Though they must have had no great experience of oceans, but rather of majestic rivers, the Vedic people loved referring to an “ocean,” samudrá, salilá, whenever they spoke of anything to do with heaven. For the sky itself was the real ocean, the Milky Way, which continued right onto the earth. And there they found the first image of that continuum from which all ceremonial gestures and words sprang. Like prudent and wary seamen, they thought of that boat, that voyage, during various times of the rituals—for example, at the beginning of a certain chant: “The bahipavamana chant is in truth a boat heading toward heaven: the priests are its mast, and its oars are the means they use to reach the heavenly world. If one of them is unworthy, he alone will make [the boat] sink: he will make it sink in the same way that someone boarding a boat already full will make it sink. And in fact every sacrifice is a boat sailing heavenward: and so an unworthy priest must be kept away from any sacrifice.”

Though the sacrificial stage, to an outsider, seems like any other place, a tremendous concentration of forces dwells there—and focuses on few objects: they are fragments of the “thunderbolt,” vajra, that supreme and mysterious weapon with which Indra defeated V tra, the enormous monster who kept the waters captive within himself. One object is the wooden sword that the officiants hold. Another is an element of terrifying simplicity: the post. But the cart that transports the rice is also a sacrificial force. And the arrow used by the warriors recalls the breaking of the vajra as it struck V tra. The separation of these objects between brahmins and katriyas, between priests and warriors, is also a shrewd division of powers between the two forms of sovereignty whose balance is always at risk: the brahmins are responsible for the wooden sword and the post; and the katriyas for the cart and the arrow. Two against two: the katriyas closer to everyday life (the cart and the arrow are required by the tribe on the move and in battle); the brahmins more abstract, but none the milder for this (the wooden sword, the solitary post). The most incongruous object, much like a toy—the sphya, the “wooden sword”—is given to the brahmin. But it is also the only one of the four objects that represents the thunderbolt in its totality, as it was once brandished by Indra. Only a brahmin can hold the wooden sword, since it “is the thunderbolt and no man can hold it: so he holds it with the help of the gods.” When one reaches closest proximity to the gods, only a brahmin can act. The story of Indra’s thunderbolt, however, explains why, from the beginning, power is never whole, but is split into two irreducible parts.

*   *   *

The fabric of relationships between auctoritas and potestas, between spiritual and temporal power, between brahmins and katriyas, between the priest and the king: a perpetual and boundless theme in India from the gveda to the Mahabharata (which is all a story of plots and variants within these relationships) and to the Pura as (“Antiquities”). Complementary and sometimes hostile relationships: but such conflict was never expressed in the crude terms of a struggle between spirit and force. The brahmins’ ancestors were “seers,” the is—and first among them, the Seven Seers, the Saptar is, who dwelt in the seven stars of the Great Bear and held terrible destructive power. They were capable of swallowing up, parching, hurling thunderbolts at whole portions of the cosmos. The armies of a king were never as devastating as the tapas, the ardor of a i.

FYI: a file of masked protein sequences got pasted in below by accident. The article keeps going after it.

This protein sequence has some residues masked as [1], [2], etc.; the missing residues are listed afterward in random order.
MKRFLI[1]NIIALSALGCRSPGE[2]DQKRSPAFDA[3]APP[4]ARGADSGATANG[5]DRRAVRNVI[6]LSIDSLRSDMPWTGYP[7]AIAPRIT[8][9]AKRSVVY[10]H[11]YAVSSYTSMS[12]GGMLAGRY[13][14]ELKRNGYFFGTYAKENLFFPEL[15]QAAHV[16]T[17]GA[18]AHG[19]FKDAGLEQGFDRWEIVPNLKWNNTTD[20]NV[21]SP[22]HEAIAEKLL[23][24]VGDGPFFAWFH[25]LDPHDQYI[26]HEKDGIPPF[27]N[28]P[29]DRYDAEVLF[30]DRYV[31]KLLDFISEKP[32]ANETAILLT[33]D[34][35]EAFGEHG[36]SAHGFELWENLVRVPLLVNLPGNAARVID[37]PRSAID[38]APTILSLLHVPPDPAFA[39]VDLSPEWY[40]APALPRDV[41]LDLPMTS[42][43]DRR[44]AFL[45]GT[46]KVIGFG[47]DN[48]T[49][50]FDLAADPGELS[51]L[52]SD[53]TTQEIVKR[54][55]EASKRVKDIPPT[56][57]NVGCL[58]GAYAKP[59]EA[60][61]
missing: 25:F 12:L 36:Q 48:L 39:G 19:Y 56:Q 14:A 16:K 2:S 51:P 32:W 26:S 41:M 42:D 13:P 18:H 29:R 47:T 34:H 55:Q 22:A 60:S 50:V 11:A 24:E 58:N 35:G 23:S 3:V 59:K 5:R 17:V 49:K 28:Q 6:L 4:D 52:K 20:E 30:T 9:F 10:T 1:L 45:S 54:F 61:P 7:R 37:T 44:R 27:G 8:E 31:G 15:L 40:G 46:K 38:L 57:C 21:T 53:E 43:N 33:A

The katriyas, on the other hand, were eager not just for power. On many occasions, especially in the Upani ads (but also in the Brahma as), we meet katriyas who enlighten illustrious brahmins on certain extreme doctrines, on points that the brahmins themselves could not fathom.

*   *   *

There is an enormous variance between the rudimentary physical remains of the Vedic civilization and the complexity, difficulty, and boldness of its texts. In the cities of the Indus, bricks were used for construction; storehouses and vast water tanks were created. The Vedic people knew about bricks and used them, but only for piling up on the fire altar. A whole theology was developed around “bricks,” iaka, which were associated with “oblation,” ii. And building itself was first and foremost a ritual. The elements of daily life could not have been simpler, but their meanings appeared overwhelming. Though reduced to the minimum, everything was always too much. Even a cautious and laconic scholar like Louis Renou recognized that “the Veda moves in a state of panic.” In contrast to all priestly rigor, the hymns seemed to him to be not just “poems composed in ‘cold blood,’” but “frenetic works, produced in an atmosphere of oratorical jousting, where victory is gained by best formulating (or: most rapidly guessing) the mystical-ritual-based enigmas.” And where defeat could mean a sentence of death. Heads burst into pieces, with no need of an executioner. There is no lack of documented cases.